"It Cannot Fail to Please" is a pattern that was originaly published in Woman's Weekly magazine in 1938. It has been republished twice. In 1972 it appeared in it's original format as part of Jane Wallen's A Stitch in Time. It is also included in the new Stitch in Time alongside a new, "modern" version of the pattern. I used the original pattern.
Although a total pain in the butt, it is not uncommon for patterns from this era to gloss over finished measurements or to only offer one size . I sallied forth and trusted in the skinnyness of the model.
The pattern called for "Grenock", a 3-ply Super Fingering (which was apparently hard to get even in '38) and No.10 and 13 needles. I substituted Zitron's Trekking Pro Natura, a fine sock yarn, and used vintage needles in the same sizes. I almost always use sock yarn with vintage jumper patterns. It's a good substitution for 'jumper weight' yarn. If a pattern calls for 4-ply, I use a heavier fingering weight. Bottom line, I substitute according to gauge. Often times a vintage pattern will give gauge over a pattern repeat. Sometimes the gauge will be over stockinette and so extra gauge swatches must be made (but that's another post).
I enjoyed knitting this firm but lacy fabric very much. Unfortunately, once I was done and had blocked, I knew it was going to be way too big on me (okay, I knew before that). I didn't much mind; the point had been to recreate this sweater as it would have been. Typically, there were next to no finishing instructions in the original pattern, so I seamed the sides and shoulders the way I usually do. A little fiddling was needed because the lace pattern made the edges wave in and out on it's own. To tailor it to myself, I put on the seamed sweater (a vest at this point). Using mattress stitch I cinched in the sides. Imagine those Mad Magazine comics that had you fold in the sides, A meeting B, so that a new image appeared.
Then there were the sleeves.
Really, the sleeves were the whole point of the sweater for me. I wanted them to puff as they do in the original pattern's photo and, although I am not adverse to shoulder pads and padding, I wanted to see if I could make them puff on their own, unsupported.
That said, I didn't want to change the way that the sleeve was knit. I knit them true to pattern but did use the smaller, ribbing needles to cast off very tightly. I left a very long tail of Trekking. I then pleated the tops of the sleeves and sewed these folds in place using the tail. I also seamed the arm ribbing with the cast on tail.
I tried the vest on at this point, sliding the sleeve up my arm. I played with placement and found that for the kind of puff projection that I wanted I needed to attach the head of the sleeve not to the armseye, but to the side of the neck edging which is square and worked in garter stitch.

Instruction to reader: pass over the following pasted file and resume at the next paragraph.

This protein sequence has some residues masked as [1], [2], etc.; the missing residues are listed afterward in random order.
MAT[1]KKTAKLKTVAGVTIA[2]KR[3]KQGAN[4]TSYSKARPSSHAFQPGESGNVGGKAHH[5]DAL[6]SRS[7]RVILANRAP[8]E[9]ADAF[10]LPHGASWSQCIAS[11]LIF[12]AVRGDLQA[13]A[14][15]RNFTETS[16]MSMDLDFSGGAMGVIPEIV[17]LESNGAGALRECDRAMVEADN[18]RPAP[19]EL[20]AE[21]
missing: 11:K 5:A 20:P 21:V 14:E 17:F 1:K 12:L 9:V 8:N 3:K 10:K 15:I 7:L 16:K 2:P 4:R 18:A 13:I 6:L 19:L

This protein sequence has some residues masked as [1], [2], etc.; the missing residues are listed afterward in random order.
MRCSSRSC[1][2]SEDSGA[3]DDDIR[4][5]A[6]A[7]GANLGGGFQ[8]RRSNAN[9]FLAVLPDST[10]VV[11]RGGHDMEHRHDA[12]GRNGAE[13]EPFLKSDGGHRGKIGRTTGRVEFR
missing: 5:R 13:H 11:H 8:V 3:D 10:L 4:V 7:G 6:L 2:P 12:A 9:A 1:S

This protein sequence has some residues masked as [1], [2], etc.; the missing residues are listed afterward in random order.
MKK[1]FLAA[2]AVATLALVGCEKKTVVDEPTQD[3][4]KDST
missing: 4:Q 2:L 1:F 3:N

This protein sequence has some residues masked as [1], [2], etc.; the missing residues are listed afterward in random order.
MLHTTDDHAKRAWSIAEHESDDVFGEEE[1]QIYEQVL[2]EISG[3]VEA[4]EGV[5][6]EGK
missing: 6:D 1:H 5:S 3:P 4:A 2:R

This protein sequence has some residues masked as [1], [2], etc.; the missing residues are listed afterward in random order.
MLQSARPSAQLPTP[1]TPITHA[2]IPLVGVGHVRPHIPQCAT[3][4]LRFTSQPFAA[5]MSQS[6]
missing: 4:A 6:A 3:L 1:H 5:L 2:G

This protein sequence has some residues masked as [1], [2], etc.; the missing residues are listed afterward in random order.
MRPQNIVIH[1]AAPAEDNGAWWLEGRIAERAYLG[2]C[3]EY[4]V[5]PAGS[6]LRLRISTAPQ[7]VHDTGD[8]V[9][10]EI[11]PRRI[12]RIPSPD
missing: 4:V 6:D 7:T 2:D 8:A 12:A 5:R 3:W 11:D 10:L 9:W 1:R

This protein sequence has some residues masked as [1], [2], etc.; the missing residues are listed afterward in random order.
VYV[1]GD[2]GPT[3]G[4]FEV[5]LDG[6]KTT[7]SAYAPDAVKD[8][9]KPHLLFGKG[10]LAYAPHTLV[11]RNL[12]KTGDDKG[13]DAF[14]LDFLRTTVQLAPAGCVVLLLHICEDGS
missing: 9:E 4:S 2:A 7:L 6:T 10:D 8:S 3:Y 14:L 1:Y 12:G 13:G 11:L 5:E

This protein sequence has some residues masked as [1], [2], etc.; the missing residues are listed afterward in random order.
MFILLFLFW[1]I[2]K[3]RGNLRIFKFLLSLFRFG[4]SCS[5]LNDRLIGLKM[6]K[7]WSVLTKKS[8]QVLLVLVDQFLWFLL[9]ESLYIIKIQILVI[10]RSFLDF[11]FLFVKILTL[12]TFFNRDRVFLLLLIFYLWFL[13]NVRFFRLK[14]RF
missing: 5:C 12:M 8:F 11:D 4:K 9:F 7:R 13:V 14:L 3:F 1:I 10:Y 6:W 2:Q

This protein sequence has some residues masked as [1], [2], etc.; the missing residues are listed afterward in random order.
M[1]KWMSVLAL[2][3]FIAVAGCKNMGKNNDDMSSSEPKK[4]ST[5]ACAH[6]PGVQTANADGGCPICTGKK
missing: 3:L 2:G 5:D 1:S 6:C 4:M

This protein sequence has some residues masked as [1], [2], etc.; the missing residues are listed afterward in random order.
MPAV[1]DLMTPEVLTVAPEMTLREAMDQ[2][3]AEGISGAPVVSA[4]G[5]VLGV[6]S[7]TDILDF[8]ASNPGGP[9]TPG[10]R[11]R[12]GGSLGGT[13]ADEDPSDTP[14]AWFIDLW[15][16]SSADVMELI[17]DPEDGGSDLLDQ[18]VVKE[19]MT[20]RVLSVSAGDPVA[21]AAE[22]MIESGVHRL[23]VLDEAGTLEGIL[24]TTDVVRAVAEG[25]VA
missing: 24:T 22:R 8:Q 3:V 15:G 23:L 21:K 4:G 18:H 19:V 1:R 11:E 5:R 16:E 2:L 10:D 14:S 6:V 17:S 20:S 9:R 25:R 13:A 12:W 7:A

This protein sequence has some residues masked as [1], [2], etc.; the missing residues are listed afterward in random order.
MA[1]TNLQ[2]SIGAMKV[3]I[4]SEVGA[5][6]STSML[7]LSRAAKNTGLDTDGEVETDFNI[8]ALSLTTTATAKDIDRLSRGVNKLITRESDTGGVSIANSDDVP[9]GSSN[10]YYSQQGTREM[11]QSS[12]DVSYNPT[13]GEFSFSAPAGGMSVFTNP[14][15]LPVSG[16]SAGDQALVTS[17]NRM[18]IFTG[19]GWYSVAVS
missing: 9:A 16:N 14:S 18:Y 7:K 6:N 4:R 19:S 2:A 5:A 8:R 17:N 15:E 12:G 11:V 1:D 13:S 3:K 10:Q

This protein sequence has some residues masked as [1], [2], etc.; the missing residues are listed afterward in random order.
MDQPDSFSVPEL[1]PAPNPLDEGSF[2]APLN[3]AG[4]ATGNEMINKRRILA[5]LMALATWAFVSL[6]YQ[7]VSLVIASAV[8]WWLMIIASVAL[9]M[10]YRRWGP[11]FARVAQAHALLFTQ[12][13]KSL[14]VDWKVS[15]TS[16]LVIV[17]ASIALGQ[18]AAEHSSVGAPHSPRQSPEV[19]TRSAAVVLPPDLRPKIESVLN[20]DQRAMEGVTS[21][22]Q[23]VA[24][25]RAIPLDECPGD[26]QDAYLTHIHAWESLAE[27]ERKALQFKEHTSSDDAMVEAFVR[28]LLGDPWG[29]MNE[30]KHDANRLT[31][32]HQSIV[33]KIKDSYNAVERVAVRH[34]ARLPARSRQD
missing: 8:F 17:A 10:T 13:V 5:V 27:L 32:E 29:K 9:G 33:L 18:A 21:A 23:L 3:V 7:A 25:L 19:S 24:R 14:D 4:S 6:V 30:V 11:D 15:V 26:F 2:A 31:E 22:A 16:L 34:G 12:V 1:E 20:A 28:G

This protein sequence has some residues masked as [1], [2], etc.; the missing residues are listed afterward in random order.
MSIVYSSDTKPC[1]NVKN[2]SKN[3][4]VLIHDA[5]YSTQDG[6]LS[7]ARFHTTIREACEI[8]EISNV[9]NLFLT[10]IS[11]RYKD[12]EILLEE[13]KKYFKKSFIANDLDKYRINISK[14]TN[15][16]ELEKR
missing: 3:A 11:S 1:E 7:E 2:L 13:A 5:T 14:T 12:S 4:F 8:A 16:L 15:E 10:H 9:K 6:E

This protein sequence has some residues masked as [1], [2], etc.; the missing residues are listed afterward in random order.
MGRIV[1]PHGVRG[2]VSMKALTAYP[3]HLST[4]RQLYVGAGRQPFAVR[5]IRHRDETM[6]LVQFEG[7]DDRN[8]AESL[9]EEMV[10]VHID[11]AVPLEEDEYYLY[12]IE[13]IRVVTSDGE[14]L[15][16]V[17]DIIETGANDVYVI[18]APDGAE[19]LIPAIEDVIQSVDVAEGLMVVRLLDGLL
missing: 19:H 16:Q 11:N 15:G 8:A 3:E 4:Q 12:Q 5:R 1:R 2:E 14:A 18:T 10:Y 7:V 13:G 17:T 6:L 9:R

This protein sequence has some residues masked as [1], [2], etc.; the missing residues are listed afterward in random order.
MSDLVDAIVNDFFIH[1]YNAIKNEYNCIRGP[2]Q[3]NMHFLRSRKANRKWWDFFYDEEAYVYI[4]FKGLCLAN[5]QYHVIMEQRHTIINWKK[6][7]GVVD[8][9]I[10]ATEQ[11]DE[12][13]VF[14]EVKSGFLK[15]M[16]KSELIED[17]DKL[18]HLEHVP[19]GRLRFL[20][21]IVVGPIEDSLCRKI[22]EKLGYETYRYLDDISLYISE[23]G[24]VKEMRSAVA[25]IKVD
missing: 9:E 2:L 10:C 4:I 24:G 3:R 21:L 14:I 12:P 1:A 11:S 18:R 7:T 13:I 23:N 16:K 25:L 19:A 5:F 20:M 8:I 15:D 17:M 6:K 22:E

Not only did this place the puff early and high on the shoulder, it also allowed the puff something firm and stable (the garter stitch) from which to project. In a puff sleeve the most important section is the very head of the sleeve and the section to which it is attached. In a lacy sweater it can be hard to avoid deflated puffs; the fabric just isn't strong enough to stand up it's own.
After sewing down the pleated section, which was determined by the sleeve's various rates of decrease, I lay the sweater out and eased the sleeve out so that the bottom of the sleeve hit the body at the right place. I tacked this in place.
The sides of the sleeve now lay on top of the sides of the front and back sides of the sweater. Using the same mattress stitch technique I used to tailor the sides, I attached the sides of the arm to the sides of the sweater, matching lace motifs as closely as possible.
I have extra fabric on the inside now, but as the yarn is so fine and the fabric lacy, it didn't really add bulk.
In my experience xs or vintagey sized jumpers can have very tight arm bands.
I recommend blocking the ribbing on the arm if you have thicker upper arms like me. Do not block the bottom body band ribbing. The nipped in waist of these sweaters are responsible for a big chunk of their charm.
After doing all this I decided I had better sit down and write a post about puff sleeves. Then it turned into a tutorial. Then an article with tutorials, then a series of articles with background, silly drawings and tutorials.
I feel the need to take a stand against puff nay-sayers. I couldn't look like an American football player, or a muscle man if I tried. I think the de-puffing of vintage patterns is a crying shame and that anti shoulder pad fury is misplaced.